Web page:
I have had a project kicking around for over a year, and I finally finished it earlier this week...
I picked up a second-hand Bridgestone last summer off of Craig's List. The owner (in a western 'burb) had outfitted the bike for his son - he removed the large chain ring and was running this as a 6-speed with suicide lever added. It was priced right, and I figured this would make a good fixed gear or could be restored to 12-speed operation pretty easily, and the frame/paint was in really good shape for the age of the bike.
Several years ago now, I bought a set of wheels sporting Velocity Aero rims with a single speed/fixed gear hubs. I toyed with fixed geared bikes after reading what Sheldon had to say on the subject, but never really committed to one seriously. Still, I kept the wheels because they were nice wheels and I figured I might want to try this again some day.
I had scavenged a few parts off this bike for other projects since acquiring it (the Trek restoration I did last winter claimed a derailleur, for instance), so although I had wheels, I had a few parts to scrounge up. Also, the cranks that came on this bike were a little tweaked - they had an annoying eccentricity that I wanted to remedy if I was really going to ride this bike.
Over the past few months I have been accumulating missing parts on the cheap. I scored some mustache bars from a friend in a handlebar trade, got a saddle from a Bike Lover that had upgraded, and finally found a replacement Shimano crank for a reasonable price from another Bike Lover over in St. Paul.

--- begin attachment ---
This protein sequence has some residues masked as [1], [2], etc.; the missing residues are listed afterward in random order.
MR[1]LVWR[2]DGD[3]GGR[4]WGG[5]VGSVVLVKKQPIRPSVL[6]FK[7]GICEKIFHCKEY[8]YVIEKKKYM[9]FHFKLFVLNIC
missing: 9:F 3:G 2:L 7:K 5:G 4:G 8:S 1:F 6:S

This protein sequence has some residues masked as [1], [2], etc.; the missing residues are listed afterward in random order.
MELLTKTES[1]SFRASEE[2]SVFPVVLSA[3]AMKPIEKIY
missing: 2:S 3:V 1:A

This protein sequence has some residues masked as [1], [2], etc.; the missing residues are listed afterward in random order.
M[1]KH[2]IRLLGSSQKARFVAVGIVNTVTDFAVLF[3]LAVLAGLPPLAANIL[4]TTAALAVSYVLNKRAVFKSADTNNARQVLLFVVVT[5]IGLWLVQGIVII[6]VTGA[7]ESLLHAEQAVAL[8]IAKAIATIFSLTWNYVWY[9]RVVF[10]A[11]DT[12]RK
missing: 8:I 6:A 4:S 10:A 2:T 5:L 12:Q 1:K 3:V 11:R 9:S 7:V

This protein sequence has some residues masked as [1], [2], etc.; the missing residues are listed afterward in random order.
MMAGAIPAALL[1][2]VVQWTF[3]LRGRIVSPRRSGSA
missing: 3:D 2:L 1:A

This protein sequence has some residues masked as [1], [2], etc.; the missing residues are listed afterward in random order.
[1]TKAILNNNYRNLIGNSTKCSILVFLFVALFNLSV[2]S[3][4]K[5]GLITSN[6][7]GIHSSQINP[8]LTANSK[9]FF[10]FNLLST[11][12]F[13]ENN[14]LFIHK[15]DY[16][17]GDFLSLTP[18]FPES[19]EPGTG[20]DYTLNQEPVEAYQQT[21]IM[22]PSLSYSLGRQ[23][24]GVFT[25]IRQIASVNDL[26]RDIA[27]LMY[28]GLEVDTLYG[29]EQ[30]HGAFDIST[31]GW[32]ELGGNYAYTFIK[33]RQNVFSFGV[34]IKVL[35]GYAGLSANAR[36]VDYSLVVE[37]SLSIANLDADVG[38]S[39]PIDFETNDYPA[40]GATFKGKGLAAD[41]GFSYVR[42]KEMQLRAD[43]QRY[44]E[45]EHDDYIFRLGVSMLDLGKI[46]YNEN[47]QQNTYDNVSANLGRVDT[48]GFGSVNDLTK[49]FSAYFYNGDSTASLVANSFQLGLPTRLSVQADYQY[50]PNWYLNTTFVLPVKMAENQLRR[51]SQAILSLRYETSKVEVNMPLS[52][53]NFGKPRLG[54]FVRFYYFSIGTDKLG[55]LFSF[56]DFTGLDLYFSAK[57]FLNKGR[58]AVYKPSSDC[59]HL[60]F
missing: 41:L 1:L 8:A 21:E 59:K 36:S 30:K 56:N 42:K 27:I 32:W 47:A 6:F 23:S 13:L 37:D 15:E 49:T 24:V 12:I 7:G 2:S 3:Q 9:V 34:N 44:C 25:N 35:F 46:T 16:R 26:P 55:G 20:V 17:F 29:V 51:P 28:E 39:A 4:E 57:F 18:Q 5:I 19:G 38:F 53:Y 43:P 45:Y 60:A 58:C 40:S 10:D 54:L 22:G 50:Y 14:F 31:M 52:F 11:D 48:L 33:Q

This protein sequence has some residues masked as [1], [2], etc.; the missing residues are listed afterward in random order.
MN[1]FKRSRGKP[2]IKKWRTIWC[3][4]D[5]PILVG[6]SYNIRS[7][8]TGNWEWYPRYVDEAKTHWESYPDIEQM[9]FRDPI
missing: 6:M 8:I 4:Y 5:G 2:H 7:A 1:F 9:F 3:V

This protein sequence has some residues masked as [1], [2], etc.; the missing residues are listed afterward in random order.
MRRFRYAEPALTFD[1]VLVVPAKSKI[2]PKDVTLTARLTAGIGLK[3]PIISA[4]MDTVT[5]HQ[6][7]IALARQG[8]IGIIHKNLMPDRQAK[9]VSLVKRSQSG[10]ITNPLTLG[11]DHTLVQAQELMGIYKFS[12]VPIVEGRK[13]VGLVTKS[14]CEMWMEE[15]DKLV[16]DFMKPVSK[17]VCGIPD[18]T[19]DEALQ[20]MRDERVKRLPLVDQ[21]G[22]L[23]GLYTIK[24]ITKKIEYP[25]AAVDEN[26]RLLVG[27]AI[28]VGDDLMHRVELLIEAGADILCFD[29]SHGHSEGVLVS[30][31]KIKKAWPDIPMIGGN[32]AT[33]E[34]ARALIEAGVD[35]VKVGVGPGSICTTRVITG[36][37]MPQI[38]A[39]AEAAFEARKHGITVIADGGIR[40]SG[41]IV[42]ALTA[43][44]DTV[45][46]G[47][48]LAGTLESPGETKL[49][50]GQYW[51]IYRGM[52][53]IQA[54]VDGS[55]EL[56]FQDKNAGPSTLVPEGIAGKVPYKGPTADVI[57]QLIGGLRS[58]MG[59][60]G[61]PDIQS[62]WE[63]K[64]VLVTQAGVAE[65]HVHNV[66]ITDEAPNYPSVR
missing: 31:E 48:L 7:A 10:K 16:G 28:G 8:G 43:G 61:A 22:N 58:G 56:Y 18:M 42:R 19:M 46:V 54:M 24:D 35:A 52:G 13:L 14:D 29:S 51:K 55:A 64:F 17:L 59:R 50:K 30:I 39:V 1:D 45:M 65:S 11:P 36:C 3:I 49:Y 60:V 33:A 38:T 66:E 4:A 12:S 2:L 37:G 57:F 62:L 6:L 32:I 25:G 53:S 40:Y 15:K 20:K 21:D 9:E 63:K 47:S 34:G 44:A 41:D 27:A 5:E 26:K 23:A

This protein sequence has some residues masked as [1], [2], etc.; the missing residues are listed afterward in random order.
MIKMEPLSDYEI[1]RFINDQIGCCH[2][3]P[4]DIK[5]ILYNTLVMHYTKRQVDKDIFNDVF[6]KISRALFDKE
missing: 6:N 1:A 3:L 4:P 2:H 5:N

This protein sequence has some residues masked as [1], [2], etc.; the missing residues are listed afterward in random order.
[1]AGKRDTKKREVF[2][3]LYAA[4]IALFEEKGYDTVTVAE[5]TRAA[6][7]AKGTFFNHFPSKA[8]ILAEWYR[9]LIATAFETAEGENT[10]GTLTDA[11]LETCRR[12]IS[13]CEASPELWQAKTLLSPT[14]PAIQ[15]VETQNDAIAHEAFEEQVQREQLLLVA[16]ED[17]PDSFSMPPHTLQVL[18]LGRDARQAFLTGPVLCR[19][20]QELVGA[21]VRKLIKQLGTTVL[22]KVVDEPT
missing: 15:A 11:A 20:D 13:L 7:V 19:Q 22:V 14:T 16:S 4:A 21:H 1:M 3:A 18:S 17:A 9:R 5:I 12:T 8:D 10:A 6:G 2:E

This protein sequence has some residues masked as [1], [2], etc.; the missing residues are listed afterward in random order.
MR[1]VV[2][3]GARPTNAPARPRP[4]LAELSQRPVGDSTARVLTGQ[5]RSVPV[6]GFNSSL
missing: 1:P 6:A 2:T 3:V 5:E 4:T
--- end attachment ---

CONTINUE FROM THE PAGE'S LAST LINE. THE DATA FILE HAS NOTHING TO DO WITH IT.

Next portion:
The wheel is set up as a flip flop with a fixed gear cog on one side and a freewheel single on the other, so I am running both front and rear brakes on this set up rather than the more fashionable front-only fixed gear setup. The Shimano Golden Arrow brakes I am running on this build came with the bike, and seem to be very nice brakes (the self-centering ability on these is excellent, in fact). I finished the crank swap this week, and much to my surprise, the bolt circle diameter was identical between the old and new-to-me cranks, so I was able to salvage the almost-new chainwheel from the tweaked crank that came with the bike. I taped the bars and was ready to hit the road.
Other than a quick shakedown ride to check the crank on Tuesday night, today was the first day that this bike has seen the road in this configuration. I am by no means an experienced fixed gear rider, but I am proud to say that I only had to use the hand brakes a few times when I rode this to work and back today. I found the fixed gear to be particularly fun to ride downtown - I was able to slow down and regulate my speed better to time the lights, it was more of a game than bombing up to an intersection, honking on the brakes and then standing there waiting for the light to change, which I do on my other bikes.
I can't say I found the ride of a fixed gear "magical" but it was different and fun (maybe "magical" comes after you are more comfortable with it?). This bike is not set up for foul weather, so it probably won't seem much more road time until The Thaw, but I am glad to have gotten at least one ride in on it before the weather really turns.